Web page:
BACKGROUND: Human development is a process of change, adaptation and growth. Throughout this process, transitional events mark important points in time when one's life course is significantly altered. This study captures transitional life events brought about or altered by Friedreich ataxia, a progressive chronic illness leading to disability, and the impact of these events on an affected individual's life course.
METHODS: Forty-two adults with Friedreich ataxia (18-65y) were interviewed regarding their perceptions of transitional life events. Data from the interviews were coded and analyzed thematically using an iterative process.
RESULTS: Identified transitions were either a direct outcome of Friedreich ataxia, or a developmental event altered by having the condition. Specifically, an awareness of symptoms, fear of falling and changes in mobility status were the most salient themes from the experience of living with Friedreich ataxia. Developmental events primarily influenced by the condition were one's relationships and life's work.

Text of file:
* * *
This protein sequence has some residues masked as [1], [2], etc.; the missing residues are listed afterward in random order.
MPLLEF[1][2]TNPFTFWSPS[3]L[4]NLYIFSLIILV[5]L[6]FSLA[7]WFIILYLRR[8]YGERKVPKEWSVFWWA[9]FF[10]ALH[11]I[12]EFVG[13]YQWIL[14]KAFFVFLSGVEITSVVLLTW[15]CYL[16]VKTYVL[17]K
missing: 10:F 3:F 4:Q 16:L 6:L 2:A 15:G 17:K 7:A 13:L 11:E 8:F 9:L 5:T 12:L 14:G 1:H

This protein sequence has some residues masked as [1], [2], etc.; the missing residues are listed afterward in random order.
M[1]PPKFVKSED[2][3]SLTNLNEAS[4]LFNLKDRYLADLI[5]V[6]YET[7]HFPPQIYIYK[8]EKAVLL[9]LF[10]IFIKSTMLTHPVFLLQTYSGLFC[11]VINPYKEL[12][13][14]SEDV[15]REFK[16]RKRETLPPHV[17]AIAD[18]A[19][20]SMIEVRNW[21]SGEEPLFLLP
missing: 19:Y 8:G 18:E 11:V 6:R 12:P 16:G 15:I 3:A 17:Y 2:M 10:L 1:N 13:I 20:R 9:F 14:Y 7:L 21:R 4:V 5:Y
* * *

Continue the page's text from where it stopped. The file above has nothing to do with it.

CONCLUSIONS: Friedreich ataxia increased the complexity and magnitude of transitional events for study participants. Transitional events commonly represented significant loss and presented challenges to self-esteem and identity. Findings from this study help alert professionals of potentially challenging times in patients' lives, which are influenced by chronic illness or disability. Implications for developmental counseling approaches are suggested for genetic counseling.